Last weekend was spent at Groot Constantia. Constantia is the leafy, undulating valley hiding behind Table Mountain’s more famous face. The weather was perfect, the surroundings beautiful. This estate really does have it all – views, expansive grounds to walk in, historical buildings, modest charm and good wines. There is modern art and multiple tasting areas. Not even bus loads of foreign tourists can mar it. But I was there to go back to school – wine school. I was there to do WSET Level 2: two days in the classroom – lead by the super Cathy Marston – learning about grape varieties, wines of the world and viticulture, with plenty of tasting and even some sabraging. This Saturday is the exam. I have plenty to revise and so I’ll combine this post with revision, and take you on a trip to France.
Imagine if every wine farm in Constantia grew only Sauvignon Blanc. Imagine if all the wineries in Paarl grew only Shiraz. Imagine going to a wine farm, only being able to taste and buy one type of wine. Welcome to France. Each major wine growing region has to follow strict guidelines on which grapes they grow and how, the yields per hectare, which wines they can make and in what way. In the Côte Rôtie in the Northern Rhône, one can only make red wine from Syrah. Viognier is grown but must be used in a red blend. And, back over in the Northern Rhône in Hermitage it’s rosé that is a no-no.
Compare this to the SA approach to wine making – complete free for all. Wine farm owners can set up shop anywhere, plant any grape and make any wine: even a sparkling Shiraz (can’t wait to get to Durbanville and try Nitida’s) if they so wish. And, when the wine is bottled, they very helpfully tell us which grape it is we are drinking, which estate and part of the country it comes from. We are spoiled in the New World.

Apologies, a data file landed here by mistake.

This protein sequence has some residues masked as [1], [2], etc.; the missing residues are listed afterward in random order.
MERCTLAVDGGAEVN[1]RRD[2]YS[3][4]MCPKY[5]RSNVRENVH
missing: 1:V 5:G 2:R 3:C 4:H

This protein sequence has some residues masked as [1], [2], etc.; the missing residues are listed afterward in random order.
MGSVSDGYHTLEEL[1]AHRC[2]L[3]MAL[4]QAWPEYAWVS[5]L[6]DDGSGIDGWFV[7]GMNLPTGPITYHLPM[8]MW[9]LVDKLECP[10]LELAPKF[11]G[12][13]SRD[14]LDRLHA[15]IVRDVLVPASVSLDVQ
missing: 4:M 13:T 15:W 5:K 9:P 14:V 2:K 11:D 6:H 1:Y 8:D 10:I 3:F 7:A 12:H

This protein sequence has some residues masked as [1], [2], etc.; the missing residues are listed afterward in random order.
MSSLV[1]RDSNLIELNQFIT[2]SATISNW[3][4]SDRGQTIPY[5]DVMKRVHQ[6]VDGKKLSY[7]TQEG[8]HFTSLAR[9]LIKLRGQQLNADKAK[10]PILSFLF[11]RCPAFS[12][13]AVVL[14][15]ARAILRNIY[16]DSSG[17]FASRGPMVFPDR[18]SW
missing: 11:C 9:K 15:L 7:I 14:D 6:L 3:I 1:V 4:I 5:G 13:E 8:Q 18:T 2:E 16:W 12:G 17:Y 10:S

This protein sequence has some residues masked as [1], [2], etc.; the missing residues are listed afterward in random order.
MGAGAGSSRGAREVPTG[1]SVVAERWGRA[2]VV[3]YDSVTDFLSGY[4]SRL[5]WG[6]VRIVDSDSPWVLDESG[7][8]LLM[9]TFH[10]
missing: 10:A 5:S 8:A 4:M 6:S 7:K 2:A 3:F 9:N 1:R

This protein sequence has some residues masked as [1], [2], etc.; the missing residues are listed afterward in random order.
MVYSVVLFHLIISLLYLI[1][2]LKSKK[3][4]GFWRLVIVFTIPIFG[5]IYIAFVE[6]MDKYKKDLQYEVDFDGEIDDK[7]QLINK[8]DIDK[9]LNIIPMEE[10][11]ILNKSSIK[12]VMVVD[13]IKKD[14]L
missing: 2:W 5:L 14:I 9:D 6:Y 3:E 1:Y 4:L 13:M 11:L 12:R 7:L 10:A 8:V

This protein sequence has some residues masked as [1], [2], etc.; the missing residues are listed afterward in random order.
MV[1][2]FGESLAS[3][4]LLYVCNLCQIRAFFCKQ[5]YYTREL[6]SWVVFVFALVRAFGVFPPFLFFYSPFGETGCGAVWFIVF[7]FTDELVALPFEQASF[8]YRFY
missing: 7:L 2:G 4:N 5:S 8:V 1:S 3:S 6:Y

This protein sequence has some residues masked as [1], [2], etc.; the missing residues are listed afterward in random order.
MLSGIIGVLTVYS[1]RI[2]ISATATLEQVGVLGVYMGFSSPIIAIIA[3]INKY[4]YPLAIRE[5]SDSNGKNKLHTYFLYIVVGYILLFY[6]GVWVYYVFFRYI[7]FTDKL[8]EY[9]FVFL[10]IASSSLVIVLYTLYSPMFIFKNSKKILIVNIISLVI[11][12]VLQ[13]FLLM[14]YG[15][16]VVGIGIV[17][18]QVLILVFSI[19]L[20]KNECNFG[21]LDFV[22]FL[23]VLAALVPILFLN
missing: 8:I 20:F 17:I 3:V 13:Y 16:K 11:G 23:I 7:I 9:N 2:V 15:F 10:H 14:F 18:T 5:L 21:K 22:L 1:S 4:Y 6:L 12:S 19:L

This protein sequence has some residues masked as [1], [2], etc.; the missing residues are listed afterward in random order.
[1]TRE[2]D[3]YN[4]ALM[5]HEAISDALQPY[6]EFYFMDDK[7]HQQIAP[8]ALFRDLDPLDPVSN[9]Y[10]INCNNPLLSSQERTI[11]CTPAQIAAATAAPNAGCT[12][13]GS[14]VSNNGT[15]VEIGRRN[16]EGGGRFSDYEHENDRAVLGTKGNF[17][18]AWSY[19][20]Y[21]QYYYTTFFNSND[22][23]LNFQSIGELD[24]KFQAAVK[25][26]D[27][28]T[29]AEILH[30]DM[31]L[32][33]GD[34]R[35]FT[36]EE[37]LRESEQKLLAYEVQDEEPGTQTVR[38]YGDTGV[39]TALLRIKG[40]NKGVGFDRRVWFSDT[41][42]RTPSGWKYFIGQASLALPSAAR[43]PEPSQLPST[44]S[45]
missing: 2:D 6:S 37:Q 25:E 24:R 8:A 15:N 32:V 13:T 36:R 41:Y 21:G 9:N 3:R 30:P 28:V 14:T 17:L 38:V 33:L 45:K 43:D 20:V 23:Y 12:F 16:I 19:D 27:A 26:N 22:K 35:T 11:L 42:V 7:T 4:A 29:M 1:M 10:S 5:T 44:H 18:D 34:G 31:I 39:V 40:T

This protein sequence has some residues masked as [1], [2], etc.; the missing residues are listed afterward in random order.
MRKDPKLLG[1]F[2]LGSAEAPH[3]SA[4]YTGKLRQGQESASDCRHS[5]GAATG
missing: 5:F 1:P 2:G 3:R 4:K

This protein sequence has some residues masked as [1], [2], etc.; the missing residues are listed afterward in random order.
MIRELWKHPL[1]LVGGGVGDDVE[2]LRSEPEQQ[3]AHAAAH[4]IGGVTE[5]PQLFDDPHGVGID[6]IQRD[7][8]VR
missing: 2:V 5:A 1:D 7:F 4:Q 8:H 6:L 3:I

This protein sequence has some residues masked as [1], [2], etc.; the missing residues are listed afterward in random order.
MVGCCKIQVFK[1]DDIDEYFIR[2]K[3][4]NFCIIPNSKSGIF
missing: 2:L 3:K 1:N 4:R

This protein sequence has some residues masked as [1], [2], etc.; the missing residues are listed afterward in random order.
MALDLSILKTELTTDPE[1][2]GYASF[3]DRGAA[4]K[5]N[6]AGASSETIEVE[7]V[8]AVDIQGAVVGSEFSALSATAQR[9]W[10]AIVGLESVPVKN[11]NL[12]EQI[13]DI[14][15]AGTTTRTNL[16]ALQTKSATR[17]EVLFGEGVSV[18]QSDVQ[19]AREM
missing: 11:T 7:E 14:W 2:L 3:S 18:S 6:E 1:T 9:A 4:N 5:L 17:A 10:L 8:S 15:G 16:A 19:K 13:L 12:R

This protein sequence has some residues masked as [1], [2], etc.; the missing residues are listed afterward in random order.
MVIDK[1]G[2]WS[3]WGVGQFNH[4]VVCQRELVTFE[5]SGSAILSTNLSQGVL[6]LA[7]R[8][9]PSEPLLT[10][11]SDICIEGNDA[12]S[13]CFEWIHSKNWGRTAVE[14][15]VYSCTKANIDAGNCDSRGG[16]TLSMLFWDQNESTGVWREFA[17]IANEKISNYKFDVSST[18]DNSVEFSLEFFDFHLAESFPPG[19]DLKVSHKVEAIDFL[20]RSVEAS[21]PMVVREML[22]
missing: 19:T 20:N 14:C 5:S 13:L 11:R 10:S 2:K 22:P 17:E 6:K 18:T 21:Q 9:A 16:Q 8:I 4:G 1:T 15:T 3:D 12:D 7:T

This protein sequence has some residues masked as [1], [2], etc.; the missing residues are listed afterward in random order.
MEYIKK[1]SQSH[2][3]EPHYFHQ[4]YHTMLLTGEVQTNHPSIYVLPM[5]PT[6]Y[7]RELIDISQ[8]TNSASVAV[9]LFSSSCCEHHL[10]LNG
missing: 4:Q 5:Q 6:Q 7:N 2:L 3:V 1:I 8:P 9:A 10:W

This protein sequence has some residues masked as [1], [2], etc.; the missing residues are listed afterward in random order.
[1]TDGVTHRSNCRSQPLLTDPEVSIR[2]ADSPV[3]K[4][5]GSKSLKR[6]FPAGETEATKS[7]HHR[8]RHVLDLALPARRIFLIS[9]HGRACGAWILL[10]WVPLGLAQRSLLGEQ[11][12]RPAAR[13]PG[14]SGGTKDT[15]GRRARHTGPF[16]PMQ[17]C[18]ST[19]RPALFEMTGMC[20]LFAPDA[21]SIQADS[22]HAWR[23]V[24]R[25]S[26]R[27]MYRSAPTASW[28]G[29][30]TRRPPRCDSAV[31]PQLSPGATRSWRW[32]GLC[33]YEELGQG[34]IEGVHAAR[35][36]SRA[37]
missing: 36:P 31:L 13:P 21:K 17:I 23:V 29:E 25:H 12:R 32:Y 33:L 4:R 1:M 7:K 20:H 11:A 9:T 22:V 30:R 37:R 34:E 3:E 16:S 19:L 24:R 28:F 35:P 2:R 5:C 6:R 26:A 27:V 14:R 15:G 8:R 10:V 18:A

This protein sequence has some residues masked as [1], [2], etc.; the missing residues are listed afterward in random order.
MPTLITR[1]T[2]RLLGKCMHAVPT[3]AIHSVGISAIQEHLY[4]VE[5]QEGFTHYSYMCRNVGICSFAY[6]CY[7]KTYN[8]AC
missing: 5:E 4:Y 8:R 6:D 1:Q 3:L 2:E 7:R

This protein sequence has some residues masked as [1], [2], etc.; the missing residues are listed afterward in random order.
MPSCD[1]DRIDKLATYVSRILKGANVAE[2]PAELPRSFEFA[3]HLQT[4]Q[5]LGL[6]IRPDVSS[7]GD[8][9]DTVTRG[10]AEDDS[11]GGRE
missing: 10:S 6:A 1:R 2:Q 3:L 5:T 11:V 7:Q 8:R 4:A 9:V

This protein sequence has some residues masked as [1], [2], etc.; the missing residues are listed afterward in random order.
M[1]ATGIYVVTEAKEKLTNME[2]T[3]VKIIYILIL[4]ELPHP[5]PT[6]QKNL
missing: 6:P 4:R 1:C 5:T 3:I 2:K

Back to France. Despite living in France as a child and getting drunk for the first time on French wine, in my adult years I have always had an aversion to it. The amount of wine that comes from the country is vast and my meager knowledge has me a bit scared. And then there is the case of the labels. Nowhere will the grape varieties be mentioned – rare cases excepting. You’re expected to be an expert on wine and know that if the wine is red and it says Burgundy on the label, it’s going to be Pinot Noir. If the wine is white and comes from the Loire, it is going to be Sauvignon Blanc. Wine from Vouvray will only ever be Chenin Blanc. A wine from Bordeaux will always be a blend of the Holy Trinity (Cabernet Sauvignon, Merlot and Cabernet Franc) forming the foundation, with Petit Verdot and Malbec as a sprinkling on top.
Many of our native farms make a Bordeaux blend. From Stellenbosch, Edgebaston’s The Berry Box is hearty and accessible; Constantia Glen’s Five is more heavy duty and complex – one that demands slow sipping. Their Bordeaux blend Three is a lot more easy going.
Moving over to the bubbly – Champagne can and only ever comes from a region called Champagne in France. We use the word as a generic to cover all manner of bubbles, but it is technically incorrect. South African “champagne” is called Methode Cap Classique. It is made in exactly the same was as the wines of Champagne, but it may not be called Champagne. I am not a bubbly girl (though, ask me again in summer) – but if I had to choose some cracking local ones I would recommend come from Groot Constantia’s neighbours: Steenberg’s pink 1682 Pinot Noir, their 1682 Chardonnay and Buitenverwachting’s Brut MCC.
Wish me luck in the exam… I’ll be raising a glass afterwards, whatever the outcome.